Director reflects on his first year, looks to the future
-By Luke O’Neill
Greg Jackson may not look like your typical executive director – and perhaps that’s a good thing.
On a recent visit to the Charlestown Boys & Girls Club, Jackson sported a royal-blue, long-sleeved Polo rugby shirt, the kind with the big horse guy on the left pectoral. He wore khakis and bright white Nike sneakers with the Nike swoosh matching his royal-blue shirt.
His occasional glance, however, at his BlackBerry tells you he’s a busy guy with an important job and important responsibilities. At 41, Jackson’s upbeat energy matches the energy of the kids he watches run through the club.
Jackson grew up in Charlestown and was a member of the club at six years old. He was named the club’s executive director in January 2010. Many of the club’s longtime employees are also Jackson’s childhood friends.
Last week, Jackson sat down with the Patriot-Bridge to reflect on his first year as the club’s executive director – and to look at the year ahead.
Q. You’ve been here 14 months as director. What’s it been like?
A. It’s been great. It’s been kind of a whirlwind. You spend the first six months trying to get acclimated – get to know the staff and organization. Then next thing you know you’re in the middle of summer camp and the summer flies by. I really felt settled in this past September – the beginning of the program year, the school year. I think I got to implement a lot of things that were my vision for the program and staff. I do feel firmly planted here now. You can’t come in like a bull in a china shop and immediately take over and erase everything that people have done here for years.
Q. What goals do you have for the club this year?
A. I’d like to expand our membership. We’ve seen a little dip in our membership over the past 12 months for different reasons. I’d like to get families a little more involved – moms and dads involved with the programs. If you were to poll our parents, I guarantee you 75 percent of them wouldn’t be able to tell you what type of programming we have going on here. They may think it’s just: ‘My kid goes up there and plays pool all day.’ They don’t know about the Torch Club or about these great Money Matters programs or the mentoring programs or even the services we offer for parents and families. It bums me out when the mom or dad of a 6-year-old kid drops their kid off at the corner of Green Street and High Street and lets their kid walk into the club by him or herself. They don’t come in and meet the staff. They don’t fully vet the place. So we’re trying to get families a little bit more involved in our programs.
Q. What obstacles do you face in meeting these goals?
A. I think we need to devote more resources to outreach, as a staff, to make sure people know what we have going on – and whether that’s using local media outlets or getting into the schools a little more. Another obstacle is the schools now offer extended-day programs, which kind of cuts into our market share. The Prescott School and the Kent School are doing extended days now ’til 5 and 6 o’clock. And the Edwards Middle School is also doing after-school and extended-day things. I think we’re seeing parents are maybe more comfortable having their kid stay in that same facility instead of having them walk to the club. So that’s a big challenge for us.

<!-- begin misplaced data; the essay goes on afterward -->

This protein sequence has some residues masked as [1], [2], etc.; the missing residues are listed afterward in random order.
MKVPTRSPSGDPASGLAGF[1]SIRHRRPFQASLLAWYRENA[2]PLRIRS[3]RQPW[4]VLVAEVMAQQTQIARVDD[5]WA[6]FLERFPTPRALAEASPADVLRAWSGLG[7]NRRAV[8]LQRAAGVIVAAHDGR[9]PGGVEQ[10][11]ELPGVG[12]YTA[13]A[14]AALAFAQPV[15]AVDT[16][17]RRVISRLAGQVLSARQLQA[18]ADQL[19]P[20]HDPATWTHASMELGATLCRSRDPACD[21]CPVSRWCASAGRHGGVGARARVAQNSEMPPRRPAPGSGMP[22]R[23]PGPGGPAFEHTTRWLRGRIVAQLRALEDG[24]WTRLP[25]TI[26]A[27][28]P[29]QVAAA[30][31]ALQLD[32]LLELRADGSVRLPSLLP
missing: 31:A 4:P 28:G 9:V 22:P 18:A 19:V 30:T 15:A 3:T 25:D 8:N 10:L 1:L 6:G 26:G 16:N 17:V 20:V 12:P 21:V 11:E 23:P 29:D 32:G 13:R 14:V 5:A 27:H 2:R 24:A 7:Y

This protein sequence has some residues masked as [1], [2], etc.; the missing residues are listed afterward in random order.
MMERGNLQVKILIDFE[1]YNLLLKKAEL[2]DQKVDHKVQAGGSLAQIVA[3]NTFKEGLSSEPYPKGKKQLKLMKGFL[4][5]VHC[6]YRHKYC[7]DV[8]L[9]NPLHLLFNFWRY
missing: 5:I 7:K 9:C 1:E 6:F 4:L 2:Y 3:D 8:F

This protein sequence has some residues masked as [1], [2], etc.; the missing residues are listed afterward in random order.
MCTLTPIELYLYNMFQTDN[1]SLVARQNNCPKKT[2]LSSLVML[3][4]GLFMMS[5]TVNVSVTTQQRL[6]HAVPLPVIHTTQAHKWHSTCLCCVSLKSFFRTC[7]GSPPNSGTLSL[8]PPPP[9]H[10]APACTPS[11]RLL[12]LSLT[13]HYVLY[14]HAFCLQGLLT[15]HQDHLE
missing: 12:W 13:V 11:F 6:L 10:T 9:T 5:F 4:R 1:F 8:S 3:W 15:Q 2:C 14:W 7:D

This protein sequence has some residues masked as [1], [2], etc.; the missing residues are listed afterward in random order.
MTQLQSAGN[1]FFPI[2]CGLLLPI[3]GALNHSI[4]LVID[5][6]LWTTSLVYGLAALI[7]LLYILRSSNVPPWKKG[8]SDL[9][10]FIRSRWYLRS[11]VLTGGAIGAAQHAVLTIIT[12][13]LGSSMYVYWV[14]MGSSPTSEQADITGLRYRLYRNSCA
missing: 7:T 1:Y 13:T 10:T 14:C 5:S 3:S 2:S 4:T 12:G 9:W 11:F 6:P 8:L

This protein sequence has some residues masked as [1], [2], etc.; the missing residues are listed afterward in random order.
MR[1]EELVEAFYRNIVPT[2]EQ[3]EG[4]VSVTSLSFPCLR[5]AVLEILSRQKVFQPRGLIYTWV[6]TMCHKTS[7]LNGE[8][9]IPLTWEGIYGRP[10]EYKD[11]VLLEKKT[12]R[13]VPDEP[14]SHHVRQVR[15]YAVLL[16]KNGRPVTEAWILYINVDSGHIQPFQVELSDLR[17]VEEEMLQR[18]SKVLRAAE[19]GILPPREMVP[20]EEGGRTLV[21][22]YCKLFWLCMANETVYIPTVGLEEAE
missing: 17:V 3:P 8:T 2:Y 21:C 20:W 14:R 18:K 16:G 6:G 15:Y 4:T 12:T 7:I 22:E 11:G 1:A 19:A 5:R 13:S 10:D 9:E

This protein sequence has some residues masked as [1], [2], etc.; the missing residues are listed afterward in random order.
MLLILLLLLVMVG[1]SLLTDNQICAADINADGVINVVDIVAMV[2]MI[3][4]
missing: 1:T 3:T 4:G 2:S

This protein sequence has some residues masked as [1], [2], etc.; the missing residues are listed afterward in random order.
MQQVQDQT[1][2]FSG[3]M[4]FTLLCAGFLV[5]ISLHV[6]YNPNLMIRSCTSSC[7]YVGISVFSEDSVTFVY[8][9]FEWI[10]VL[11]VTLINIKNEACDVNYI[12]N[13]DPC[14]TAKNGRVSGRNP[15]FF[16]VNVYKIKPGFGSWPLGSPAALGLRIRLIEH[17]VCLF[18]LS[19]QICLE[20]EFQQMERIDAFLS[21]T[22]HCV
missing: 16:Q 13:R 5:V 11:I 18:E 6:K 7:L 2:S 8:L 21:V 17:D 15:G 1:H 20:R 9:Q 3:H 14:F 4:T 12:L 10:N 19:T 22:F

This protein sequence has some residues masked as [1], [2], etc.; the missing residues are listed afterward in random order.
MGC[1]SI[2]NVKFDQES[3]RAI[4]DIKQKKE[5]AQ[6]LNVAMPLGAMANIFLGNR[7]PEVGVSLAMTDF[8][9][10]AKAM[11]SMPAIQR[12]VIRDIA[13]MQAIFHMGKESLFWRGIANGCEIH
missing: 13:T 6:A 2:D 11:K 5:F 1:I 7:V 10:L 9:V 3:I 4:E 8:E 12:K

Q. Is there a solution for that?
A. I think it’s community outreach, letting people know what we have to offer. I think we have a great range of programming. If people know what we have to offer and what their kids can get from the club, I think we’ll start to pull those kids back here or recruit new kids and families who aren’t familiar with the club to get them involved as well.
Q. What are some broader community issues that need to be addressed?
A. I think you always have the issue of making sure kids are getting through school. It bums me out when you drive through town and see kids who should be in school – some as young as elementary school-age kids that are not in school for whatever reason…. I think there’s a huge gap educationally where these kids aren’t getting what they should or they’re not being pushed to make sure they’re taking advantage of their educational choices.
Q. How do these issues impact your job and the club?
A. We, as a community-service agency, have the obligation to make sure whatever resources we have available, not only to the kids but to the families, that we’re sharing them – that we’re fully taking advantage of the talents of our staff to make sure we’re letting everybody know what we’re capable of doing, what we have to offer and how we can help.
Q. How do you view the club’s role within the larger community?
A. I’ve always viewed the club as a place where once you walk in the door everybody’s on an equal footing. It doesn’t matter if you come from a $6 million brownstone on Monument Square or if you come from the middle of the Bunker Hill Housing Development. A kid’s a kid once they walk through the door, and once they’re in here we want to make sure that everybody’s getting treated the same. … We’re here to serve the entire population of the community.
Q. Coming back to Charlestown, how has the community changed?
A. I certainly think the makeup of the town has changed in terms of the diversity. When I grew up, everybody looked like me. Everybody was white, Irish-Catholic and looked exactly the same. Now you’ve got all these great mixes of different ethnicities. To me the neatest thing is you’ll see fifth-generation Charlestown kids, 6 and 7 years old, walking up the street with African-American kids, Asian kids and Latino kids – and it’s seamless; there’s no separation there and that’s the way it should be. They’re just kids and they don’t see anything else but that, but that’s how they’ve grown up in Charlestown